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The Guilfordian

The student news site of Guilford College

The Guilfordian

The student news site of Guilford College

The Guilfordian

Briggs: Working to Keep Women S.A.F.E.


One in four college women have been raped or suffered attempted rape, the FBI reports. “Even if the number is significantly less at Guilford, we still need to develop better programs and resources for students,” said Cyndi Briggs,Guilford graduate and Guilford’s first Director for Gender Issues and Retention.

Since 1999, Guilford College has reported zero incidents of forcible and non forcible sex offenses to the US Department of Education.

“To me, this points to the lack of support and structure that students need to come forward and report incidents if they are ready to,” said Briggs.

Prior to the creation of Briggs’ new role, students did not always know where to turn for help. “In the past, when a student was assaulted, they would usually confide in a professor or someone from the health center,” said Briggs, “but there was no established, concrete support network for them to enter.”

“The sexual assault piece is currently our main focus,” Briggs said. However her role encompasses raising awareness about several other gender issues including those of sexual orientation, eating disorders, abusive relationships, and self-mutilation.

“Sexual assault, misunderstandings about gender, and homophobia are very serious problems plaguing college life in general. Guilford is no exception,” said Gender Issues Advisory Council member and Guilford philosophy professor Nancy Daukas.

“Cyndi’s position was created in order to put an end to such violent and insulting behavior, to help survivors heal, and to provide educational programs about gender issues in order to create a more respectful, supportive, and healthy community,” said Daukas.

Although Guilford, like any college, is not immune to sexual assault, homophobia, and other problems involving gender issues, we may have an advantage over other schools. “At Guilford, folks aren’t afraid to get their hands dirty in these kinds of issues,” Briggs said.

At Guilford, gender issues are incorporated into classes such as “Women, Body, Voice” taught by John and Carol Stoneburner. Student organizations such as P.R.I.D.E. and S.A.F.E. were created specifically to explore gender issues. Campus-sponsored events such as the Q.B.L.S.T. Poetry Slam and S.A.F.E.’s “Take Back the Night” are opportunities for students to get involved in facing these issues.

Despite great effort on the part of students like senior and S.A.F.E. president John Boyd and professors like Daukas and Stoneburner, problems surrounding gender issues are still quite present on campus.

“Like many small schools, we still struggle for a sense of community,” Briggs said. “We need to make an effort to realize that we are all at different stages in personal growth. Only then can we work together.”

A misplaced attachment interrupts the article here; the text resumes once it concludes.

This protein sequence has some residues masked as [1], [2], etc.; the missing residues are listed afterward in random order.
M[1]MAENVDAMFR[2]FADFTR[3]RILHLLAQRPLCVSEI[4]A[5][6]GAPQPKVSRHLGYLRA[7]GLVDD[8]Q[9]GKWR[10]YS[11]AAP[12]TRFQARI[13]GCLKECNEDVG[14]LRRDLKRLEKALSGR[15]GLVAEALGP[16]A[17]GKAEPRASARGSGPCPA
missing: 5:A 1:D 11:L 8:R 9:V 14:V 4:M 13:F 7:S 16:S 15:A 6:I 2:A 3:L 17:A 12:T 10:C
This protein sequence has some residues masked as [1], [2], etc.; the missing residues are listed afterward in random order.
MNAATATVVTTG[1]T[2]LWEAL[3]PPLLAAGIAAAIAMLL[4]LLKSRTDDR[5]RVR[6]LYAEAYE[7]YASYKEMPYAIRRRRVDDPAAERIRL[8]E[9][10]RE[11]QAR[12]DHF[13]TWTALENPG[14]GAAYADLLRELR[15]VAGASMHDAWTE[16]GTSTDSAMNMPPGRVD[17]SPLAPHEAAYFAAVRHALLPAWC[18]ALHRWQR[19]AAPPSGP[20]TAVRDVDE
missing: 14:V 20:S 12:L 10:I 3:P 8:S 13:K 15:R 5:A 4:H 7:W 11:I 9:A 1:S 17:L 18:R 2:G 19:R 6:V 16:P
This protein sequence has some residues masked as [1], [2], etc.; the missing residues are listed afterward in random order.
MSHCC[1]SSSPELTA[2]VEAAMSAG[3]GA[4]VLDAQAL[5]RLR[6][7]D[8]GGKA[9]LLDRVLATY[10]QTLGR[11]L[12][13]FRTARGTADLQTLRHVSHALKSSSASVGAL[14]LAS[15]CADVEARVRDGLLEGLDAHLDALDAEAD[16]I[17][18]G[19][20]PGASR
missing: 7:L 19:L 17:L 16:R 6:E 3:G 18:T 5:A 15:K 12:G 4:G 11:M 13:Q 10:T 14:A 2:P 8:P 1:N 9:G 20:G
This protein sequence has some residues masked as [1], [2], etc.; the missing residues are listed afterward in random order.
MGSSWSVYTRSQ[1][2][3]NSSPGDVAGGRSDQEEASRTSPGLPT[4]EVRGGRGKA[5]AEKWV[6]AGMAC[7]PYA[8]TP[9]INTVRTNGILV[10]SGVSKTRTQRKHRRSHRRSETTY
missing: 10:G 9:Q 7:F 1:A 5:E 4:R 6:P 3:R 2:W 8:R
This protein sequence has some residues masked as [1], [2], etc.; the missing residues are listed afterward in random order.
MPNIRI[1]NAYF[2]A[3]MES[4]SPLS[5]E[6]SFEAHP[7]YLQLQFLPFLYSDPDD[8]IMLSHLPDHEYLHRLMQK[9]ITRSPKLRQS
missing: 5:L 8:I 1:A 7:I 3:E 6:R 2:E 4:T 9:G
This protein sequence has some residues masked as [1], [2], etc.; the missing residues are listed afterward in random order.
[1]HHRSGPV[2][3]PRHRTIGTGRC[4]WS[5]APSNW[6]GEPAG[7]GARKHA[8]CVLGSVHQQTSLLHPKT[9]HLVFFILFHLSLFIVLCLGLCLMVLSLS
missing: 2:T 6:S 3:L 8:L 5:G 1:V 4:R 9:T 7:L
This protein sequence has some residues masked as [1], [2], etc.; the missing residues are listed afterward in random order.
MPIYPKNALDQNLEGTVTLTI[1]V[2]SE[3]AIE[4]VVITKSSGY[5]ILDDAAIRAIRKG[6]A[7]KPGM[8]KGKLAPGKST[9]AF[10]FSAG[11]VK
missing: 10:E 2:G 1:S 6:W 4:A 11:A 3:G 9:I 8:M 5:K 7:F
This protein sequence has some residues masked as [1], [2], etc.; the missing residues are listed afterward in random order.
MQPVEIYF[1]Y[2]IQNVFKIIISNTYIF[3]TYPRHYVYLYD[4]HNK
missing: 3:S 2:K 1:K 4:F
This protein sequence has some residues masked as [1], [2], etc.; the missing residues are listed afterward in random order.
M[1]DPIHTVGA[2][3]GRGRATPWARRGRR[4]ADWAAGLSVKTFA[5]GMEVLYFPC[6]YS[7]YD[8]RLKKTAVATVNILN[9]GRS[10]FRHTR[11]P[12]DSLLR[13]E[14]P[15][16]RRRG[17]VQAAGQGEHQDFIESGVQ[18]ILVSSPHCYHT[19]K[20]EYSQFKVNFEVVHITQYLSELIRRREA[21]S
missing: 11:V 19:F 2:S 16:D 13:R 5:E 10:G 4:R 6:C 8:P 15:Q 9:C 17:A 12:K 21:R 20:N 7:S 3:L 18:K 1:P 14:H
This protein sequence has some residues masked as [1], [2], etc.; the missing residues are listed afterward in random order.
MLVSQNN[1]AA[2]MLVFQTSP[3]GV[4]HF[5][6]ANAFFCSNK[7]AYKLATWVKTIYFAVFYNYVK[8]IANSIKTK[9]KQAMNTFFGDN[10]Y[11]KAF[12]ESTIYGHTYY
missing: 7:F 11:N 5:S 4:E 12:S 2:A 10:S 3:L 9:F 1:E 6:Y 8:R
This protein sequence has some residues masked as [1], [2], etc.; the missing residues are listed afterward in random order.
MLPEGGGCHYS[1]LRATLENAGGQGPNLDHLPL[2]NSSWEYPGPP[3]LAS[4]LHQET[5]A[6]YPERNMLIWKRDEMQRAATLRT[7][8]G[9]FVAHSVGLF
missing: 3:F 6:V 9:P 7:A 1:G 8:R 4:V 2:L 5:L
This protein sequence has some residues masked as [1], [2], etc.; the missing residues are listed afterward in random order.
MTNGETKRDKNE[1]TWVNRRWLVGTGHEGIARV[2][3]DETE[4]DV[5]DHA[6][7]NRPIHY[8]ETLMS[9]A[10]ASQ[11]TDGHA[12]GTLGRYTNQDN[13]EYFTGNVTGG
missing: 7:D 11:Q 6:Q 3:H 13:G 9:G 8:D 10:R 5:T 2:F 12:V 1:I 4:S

Briggs looks forward to another year as faculty advisor to S.A.F.E. and working with the Sexual Assault Response Team along with her newly created Gender Issues Advisory Council. “The Council was created as a way of keeping lines of communication open with various parts of the community about gender issues,” said Daukas.

The Council has already delved into its biggest tangible project: the rewriting of the sexual misconduct protocol.

According to Briggs, student involvement is key to the process. “Students themselves are on the committee reviewing Guilford’s Protocol on Sexual Assault,” Boyd said.

Briggs calls the existing protocol “seriously flawed,” pointing out that it did not address aspects of misconduct including stalking, fondling, and verbal and e-mail harassment. The new protocol should be published on Guilford’s web site this spring.

Briggs’ other projects include working with S.A.F.E. to develop a 24-hour sexual misconduct hotline, training R.A.’s in the basics of assault response and support, and getting the word out about what “consent” really means. “It’s more than saying, ‘Okay, I guess I’ll do it’. Sometimes just getting people to understand that is a project in itself,” Briggs said.

It seems that Briggs has her work cut out for her, but her colleagues are enthusiastic that she is the perfect person for the job.

Daukas, who played an integral role in the creation of Briggs’ position, said, “She has precisely the combination of qualities necessary for succeeding in her role. She is caring, sensitive, and trustworthy; she understands student life; and she is highly professional and effective. She knows how to get things done while maintaining strict confidence.”

“Cyndi is a catalyst for positive change,” said Boyd. “When she says she’s going to get something done, she does it immediately.. This is exactly what we need right now at Guilford.

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